The gospel for Ash Wednesday comes to us straight out of the Jewish tradition in which Jesus was born and raised and which his Holy Spirit taught Israel to observe. Like the rest of Old Testament tradition, it is therefore something in which Christ is both hidden and, in light of his Resurrection, fully revealed.
This notion that Jesus is hidden in Scripture is not something invented by medievals reading the Bible as a sort of Rorshach blot in order to imagine “Jesus sightings” where none exist. The Risen Christ himself insists upon it:
“‘These are my words which I spoke to you, while I was still with you, that everything written about me in the law of Moses and the prophets and the psalms must be fulfilled.’ Then he opened their minds to understand the Scriptures, and said to them, ‘Thus it is written, that the Christ should suffer and on the third day rise from the dead, and that repentance and forgiveness of sins should be preached in his name to all nations, beginning from Jerusalem.’” (Luke 24:44-47)
The Tradition, stretching back to Jesus himself, is that the pious Jewish practices of prayer, fasting, and almsgiving are, then, not outmoded rigors imposed on believers by an imperious and authoritarian medieval Church that just likes to make people suffer, but that they are normative ways for human beings to open themselves to the life of the Spirit of the living God who loves them and who seeks to dwell with them as he dwelt in joy and love with his Son during his earthly sojourn.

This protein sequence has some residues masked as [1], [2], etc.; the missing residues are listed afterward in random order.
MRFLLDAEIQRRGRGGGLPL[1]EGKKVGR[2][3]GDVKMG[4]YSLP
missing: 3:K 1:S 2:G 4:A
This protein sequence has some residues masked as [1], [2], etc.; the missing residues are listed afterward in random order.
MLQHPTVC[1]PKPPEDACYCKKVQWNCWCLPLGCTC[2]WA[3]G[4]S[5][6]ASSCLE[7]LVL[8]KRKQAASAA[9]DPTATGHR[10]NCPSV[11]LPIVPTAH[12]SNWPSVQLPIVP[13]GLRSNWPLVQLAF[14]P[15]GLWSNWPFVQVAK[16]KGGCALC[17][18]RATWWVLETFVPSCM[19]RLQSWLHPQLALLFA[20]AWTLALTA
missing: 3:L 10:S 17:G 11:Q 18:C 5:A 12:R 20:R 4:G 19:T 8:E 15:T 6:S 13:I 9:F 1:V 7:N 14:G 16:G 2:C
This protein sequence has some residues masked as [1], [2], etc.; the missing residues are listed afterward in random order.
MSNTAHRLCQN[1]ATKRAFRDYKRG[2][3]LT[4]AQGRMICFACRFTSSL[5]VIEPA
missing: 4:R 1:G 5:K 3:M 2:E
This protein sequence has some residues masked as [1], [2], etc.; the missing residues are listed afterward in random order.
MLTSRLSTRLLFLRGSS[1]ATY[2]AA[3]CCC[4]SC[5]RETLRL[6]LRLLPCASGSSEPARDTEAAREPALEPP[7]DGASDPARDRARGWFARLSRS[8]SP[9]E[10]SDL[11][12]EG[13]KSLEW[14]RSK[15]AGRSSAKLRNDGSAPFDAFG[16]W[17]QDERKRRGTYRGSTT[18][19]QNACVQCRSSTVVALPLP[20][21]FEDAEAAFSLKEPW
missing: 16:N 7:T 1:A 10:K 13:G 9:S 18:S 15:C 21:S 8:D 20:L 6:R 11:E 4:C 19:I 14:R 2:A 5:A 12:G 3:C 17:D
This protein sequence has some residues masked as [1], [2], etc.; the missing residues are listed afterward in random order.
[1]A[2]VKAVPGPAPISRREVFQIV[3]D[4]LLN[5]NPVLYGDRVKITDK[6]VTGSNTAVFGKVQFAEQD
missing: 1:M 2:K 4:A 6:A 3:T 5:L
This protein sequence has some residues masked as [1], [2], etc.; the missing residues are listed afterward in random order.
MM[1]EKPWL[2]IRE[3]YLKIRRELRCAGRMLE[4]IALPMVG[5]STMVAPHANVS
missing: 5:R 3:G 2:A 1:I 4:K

Indeed, the point of Lent is not merely that we should experience this life as Jesus experienced it, but that we should prepare ourselves for the unthinkable, transformed, divinized, resurrected, and glorified life of Jesus as he still experiences it in his risen form at this very moment. Lent is not about preparation for Easter eggs, nice clothes, and maybe a ham on Sunday. It is about getting ready to experience the shock and awe of the literal Resurrection of the Son of God; raised, touched, beheld, poked, prodded, dined with, breathing upon his disciples, cooking fish, appearing, disappearing, and being seen with the mortal eyes of some five hundred eyewitnesses.
Lent is about readying our bodies, souls, and spirits to live in a world where the Son of God has taken our mortal flesh down into the grave, not to get rid of it and emerge as a spirit, but to raise it up glorious and transformed in an event that is to the New Creation what the Big Bang is to the Old Creation. In Christ’s Resurrection, God has already begun to transform, not just our bodies, but (in the end) the entire universe into what Scripture calls “the New Heaven and the New Earth” (Revelation 21:1).
Much more here–and it’s not behind a paywall!